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Lord Avebury: In Clause 8, as in Clauses 2 and 5, we find a sentence beginning with the preposition "but". I know I have already raised this, and the noble Lord, Lord Bassam, replied that he was not aware of any rule of grammar which prescribes that one should not begin a sentence with a preposition. The noble Baroness, having left school far more recently than her noble friend, may be able to remind us that such a rule exists. If I am correct in this, I think Parliament is setting a very bad example to our young people in the use of the English language when we contradict what they are told by their teachers.

I hope the noble Baroness will treat this with slightly less jocularity than her noble friend did and provide an explanation of why the style tsars or gurus in the

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parliamentary draftsman's office have introduced this pernicious practice and whether it can be made to cease. In all three instances, if the word "but" was left out from the beginning of the paragraph, I am sure it would not alter the meaning.

Baroness Scotland of Asthal: I confess that I, too, have a difficulty in relation to the grammatical correctness of some of the provisions. I cannot say that my voice will have any influence, but I can certainly make the inquiry the noble Lord seeks. Whether the answer we receive will satisfy him I cannot say.

Lord Bridges: Perhaps I may offer a possible explanation to the noble Baroness. It seems to me that the use of conjunctions, as in this case, derives mainly from those who were subjected to tuition in classical languages. We were taught at school that there had to be a conjunction to relate one sentence to another. The Latin word most commonly used was tamen. But I agree with those who criticise this; if one eliminates all conjunctions from a piece of prose, it is generally improved. It was my practice, as an employee of the government, to do that.

Baroness Walmsley: Perhaps I may suggest the establishment of a new all-party group for the correct use of the preposition.

Clause 8 agreed to.

Clause 9 [Exemption from liability for certain damages]:

[Amendment No. 18 not moved.]

Clause 9 agreed to.

Clause 10 [Compensation]:

[Amendment No. 19 not moved.]

On Question, Whether Clause 10 shall stand part of the Bill?

Lord Dixon-Smith: I was minded to object to this clause on compensation because I was not completely clear as to who is entitled to compensation or in what circumstances. The clause states:

    "This section applies to any person who incurs financial loss in consequence of—

    "(a) the issue of a closure notice".

The issue of a closure notice, apart from the fact that it is an executive action on the part of the police and the authorities, does not actually do anything. There is no action, so I do not see how somebody who receives a closure notice might be entitled to compensation. That is my first worry.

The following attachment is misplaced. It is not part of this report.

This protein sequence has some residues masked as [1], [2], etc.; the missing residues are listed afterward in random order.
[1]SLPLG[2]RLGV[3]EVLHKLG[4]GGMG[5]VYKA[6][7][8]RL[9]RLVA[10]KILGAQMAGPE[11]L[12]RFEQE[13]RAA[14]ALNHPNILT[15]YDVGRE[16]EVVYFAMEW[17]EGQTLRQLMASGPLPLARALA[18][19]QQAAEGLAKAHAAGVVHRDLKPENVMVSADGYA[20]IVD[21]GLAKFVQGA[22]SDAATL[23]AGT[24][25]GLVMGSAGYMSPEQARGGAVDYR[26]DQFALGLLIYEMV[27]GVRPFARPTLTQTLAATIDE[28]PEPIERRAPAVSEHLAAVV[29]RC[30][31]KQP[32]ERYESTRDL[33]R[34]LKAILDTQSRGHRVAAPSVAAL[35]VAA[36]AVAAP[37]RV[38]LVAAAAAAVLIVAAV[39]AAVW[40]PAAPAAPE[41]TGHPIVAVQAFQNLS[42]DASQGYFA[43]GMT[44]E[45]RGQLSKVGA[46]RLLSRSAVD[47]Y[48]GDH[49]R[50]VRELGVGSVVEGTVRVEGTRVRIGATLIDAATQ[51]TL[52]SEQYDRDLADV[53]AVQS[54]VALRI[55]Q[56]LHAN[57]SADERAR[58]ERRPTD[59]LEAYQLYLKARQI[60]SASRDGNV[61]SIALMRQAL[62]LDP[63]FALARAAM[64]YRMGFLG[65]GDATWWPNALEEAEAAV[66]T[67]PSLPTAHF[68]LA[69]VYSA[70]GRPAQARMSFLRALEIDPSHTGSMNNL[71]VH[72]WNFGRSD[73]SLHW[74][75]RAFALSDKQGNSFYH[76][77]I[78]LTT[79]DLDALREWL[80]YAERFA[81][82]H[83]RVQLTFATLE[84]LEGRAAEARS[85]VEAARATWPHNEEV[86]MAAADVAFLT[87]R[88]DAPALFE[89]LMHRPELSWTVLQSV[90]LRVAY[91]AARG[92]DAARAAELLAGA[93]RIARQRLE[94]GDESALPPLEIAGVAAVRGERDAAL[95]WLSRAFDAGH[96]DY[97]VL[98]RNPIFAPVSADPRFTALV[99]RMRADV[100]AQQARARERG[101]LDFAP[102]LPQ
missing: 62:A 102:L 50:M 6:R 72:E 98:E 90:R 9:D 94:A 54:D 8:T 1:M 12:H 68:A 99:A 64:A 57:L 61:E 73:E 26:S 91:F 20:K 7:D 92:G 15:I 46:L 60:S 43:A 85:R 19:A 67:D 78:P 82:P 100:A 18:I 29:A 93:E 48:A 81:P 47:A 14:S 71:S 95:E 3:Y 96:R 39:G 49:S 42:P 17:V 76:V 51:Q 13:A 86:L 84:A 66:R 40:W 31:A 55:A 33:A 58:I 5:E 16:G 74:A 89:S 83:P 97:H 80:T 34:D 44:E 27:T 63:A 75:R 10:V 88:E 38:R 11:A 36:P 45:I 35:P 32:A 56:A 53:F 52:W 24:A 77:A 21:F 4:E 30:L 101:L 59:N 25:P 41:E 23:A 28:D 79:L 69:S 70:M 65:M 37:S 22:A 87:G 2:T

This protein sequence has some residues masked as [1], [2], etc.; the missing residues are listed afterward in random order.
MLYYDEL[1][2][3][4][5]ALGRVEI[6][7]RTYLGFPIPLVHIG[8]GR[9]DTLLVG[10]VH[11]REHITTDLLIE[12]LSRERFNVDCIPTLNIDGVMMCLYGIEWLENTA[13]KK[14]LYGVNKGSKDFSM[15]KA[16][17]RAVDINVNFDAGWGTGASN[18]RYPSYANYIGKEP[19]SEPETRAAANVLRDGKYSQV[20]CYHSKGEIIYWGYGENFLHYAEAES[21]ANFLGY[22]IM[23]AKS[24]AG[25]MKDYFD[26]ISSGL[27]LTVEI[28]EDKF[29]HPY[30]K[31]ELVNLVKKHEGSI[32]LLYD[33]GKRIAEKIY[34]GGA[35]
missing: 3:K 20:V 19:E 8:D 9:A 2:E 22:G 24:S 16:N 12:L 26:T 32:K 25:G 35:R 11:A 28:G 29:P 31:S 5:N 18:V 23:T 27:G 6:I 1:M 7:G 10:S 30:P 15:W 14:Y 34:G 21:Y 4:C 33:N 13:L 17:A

Subsection (3) states:

    "An application under this section must not be entertained unless it is made not later than the end of the period of three months starting with whichever is the later of—

    "(a) the day the court decides not to make a closure order".

If a court decides not to make a closure order, I do not see how anyone can be entitled to compensation, because nothing will happen. We are suffering from a little bit of lax drafting; the matter has not been sufficiently thought through.

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We have dealt with the issue of negligence already, but we should be concerned that we do not appear to hold out the possibility that compensation might be available in circumstances in which, as far as I can see, there is no reason for compensation to be available. I do not have too much difficulty with someone who might be affected once a closure order is made and property has been closed up. It is conceivable that an innocent landlord—he would have had to be unaware that the offence was being committed—who is dependent on his rent income to live on, might be entitled to compensation. That is reasonable. However, I do not see how anyone can be entitled to compensation before a court actually makes an order and something is done. I believe that we should explore what the clause means.

Lord Hylton: The noble Lord, Lord Dixon-Smith, has raised a point about any person incurring financial loss as a result of a closure notice. It occurs to me that issuing a notice might affect a shop or other commercial activity immediately adjoining, or on the other side of an alleyway, or something of that kind. That might explain part of the clause.

Baroness Scotland of Asthal: I am happy to make this part of the Bill clearer.